In 1976, thanks to the mega-selling Frampton Comes Alive! the angelic, curly-haired image of Peter Frampton was everywhere. So, too, was that of the guitar he played at the time: a 1954 black Les Paul Custom.
But in 1980, the guitar was suddenly nowhere. After a cargo plane carrying Frampton's gear crashed on takeoff in Caracas, Venezuela, on its way to Panama, the Les Paul was thought to have been burned, along with all of the other equipment, in the wreckage.
As it turns out, somebody grabbed the guitar and sold it to a musician on the Dutch Caribbean island of Curaçao. For decades, Frampton thought about his beloved instrument, and now, after 31 years, it's back in his possession.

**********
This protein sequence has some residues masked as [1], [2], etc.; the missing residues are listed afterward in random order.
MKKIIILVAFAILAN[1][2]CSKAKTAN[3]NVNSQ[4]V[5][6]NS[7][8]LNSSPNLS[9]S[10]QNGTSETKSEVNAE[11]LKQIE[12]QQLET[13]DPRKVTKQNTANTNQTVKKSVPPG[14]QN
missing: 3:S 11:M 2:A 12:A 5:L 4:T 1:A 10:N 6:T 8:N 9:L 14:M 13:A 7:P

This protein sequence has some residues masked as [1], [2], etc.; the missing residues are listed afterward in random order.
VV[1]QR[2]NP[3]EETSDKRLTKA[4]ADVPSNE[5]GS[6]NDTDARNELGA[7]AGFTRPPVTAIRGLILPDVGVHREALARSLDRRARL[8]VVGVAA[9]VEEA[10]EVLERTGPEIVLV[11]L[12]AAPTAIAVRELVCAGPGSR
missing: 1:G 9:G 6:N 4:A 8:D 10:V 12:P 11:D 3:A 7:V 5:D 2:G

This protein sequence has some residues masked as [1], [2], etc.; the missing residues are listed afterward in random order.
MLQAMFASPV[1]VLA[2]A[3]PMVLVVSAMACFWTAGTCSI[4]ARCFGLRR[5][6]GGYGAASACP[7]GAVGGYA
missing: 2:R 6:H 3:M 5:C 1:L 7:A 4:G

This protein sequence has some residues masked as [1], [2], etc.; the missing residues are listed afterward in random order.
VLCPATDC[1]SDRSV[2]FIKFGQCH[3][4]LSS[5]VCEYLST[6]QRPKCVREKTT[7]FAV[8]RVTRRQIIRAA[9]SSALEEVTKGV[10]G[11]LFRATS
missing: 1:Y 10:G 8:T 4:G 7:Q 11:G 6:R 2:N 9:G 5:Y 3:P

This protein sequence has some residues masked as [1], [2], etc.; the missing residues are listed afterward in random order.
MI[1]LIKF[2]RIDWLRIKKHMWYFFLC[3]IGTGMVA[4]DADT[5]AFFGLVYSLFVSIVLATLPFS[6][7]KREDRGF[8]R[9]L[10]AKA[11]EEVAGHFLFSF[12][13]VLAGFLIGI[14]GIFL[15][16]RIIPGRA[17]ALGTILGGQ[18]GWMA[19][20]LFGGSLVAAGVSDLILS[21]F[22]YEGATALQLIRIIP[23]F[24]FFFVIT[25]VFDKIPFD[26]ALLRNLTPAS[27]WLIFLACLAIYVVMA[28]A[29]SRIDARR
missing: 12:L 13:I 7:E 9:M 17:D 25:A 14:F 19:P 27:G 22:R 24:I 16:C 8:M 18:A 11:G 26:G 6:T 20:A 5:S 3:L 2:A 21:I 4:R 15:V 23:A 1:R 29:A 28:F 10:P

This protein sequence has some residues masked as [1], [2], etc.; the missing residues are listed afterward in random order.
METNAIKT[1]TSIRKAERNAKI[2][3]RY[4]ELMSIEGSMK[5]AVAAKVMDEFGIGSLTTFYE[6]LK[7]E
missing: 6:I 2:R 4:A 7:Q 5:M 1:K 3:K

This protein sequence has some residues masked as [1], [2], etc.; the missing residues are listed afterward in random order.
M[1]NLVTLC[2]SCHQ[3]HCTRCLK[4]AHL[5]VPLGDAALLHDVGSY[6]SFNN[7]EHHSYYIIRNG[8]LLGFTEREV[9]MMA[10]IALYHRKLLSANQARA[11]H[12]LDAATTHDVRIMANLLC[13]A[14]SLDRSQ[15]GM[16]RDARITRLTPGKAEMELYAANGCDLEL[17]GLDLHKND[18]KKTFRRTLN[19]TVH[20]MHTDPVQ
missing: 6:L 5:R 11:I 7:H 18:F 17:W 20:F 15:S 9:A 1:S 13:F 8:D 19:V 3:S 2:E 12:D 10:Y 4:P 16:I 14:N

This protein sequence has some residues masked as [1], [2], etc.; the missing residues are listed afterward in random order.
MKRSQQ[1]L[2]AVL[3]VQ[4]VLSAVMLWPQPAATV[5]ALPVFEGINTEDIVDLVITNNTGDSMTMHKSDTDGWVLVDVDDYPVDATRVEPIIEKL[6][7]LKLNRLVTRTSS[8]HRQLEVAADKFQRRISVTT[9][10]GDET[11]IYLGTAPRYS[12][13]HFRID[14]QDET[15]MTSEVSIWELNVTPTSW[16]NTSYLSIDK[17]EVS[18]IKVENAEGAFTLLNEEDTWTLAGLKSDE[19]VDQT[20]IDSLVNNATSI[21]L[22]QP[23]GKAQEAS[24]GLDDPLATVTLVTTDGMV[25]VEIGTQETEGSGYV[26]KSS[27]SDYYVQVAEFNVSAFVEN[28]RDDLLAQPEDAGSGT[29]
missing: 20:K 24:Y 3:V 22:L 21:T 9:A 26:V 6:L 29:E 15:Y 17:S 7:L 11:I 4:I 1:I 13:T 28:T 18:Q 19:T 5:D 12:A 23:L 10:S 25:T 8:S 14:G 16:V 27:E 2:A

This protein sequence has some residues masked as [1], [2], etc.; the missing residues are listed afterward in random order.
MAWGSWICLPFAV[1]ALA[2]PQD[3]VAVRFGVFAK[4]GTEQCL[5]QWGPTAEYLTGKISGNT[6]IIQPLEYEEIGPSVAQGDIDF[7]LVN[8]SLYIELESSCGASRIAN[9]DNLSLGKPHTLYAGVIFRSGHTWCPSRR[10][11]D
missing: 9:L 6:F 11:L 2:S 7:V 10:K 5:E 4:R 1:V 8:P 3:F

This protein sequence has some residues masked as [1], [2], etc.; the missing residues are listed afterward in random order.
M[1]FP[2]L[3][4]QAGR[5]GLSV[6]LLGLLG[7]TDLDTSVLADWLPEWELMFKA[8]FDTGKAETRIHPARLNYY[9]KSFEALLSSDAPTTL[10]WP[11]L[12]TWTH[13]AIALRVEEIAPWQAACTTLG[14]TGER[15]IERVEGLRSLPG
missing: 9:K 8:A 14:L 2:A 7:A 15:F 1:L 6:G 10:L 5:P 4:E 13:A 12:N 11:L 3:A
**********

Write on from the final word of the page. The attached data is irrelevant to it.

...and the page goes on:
Credit goes to a Frampton fan named Ghatim Kabbara, who also works for the Curaçao Tourist Board. Kabbara acquired the guitar from the musician who bought it and sent it to the Gibson Custom Shop in Nashville. Once the Les Paul authenticated, Kabbara then hand-delivered the instrument to Frampton, who was blown away. (See photo #2 in our gallery.)
"I am still in a state of shock, first off, that the guitar even exists, let alone that it has been returned to me," Frampton said in a statement. "I know I have my guitar back, but I will never forget the lives that were lost in this crash. I am so thankful for the efforts of those who made this possible.
"And now that it is back, I am going insure it for two million dollars, and it's never going out of my sight again! It was always my number one guitar, and it will be reinstated there as soon as possible - some minor repairs are needed."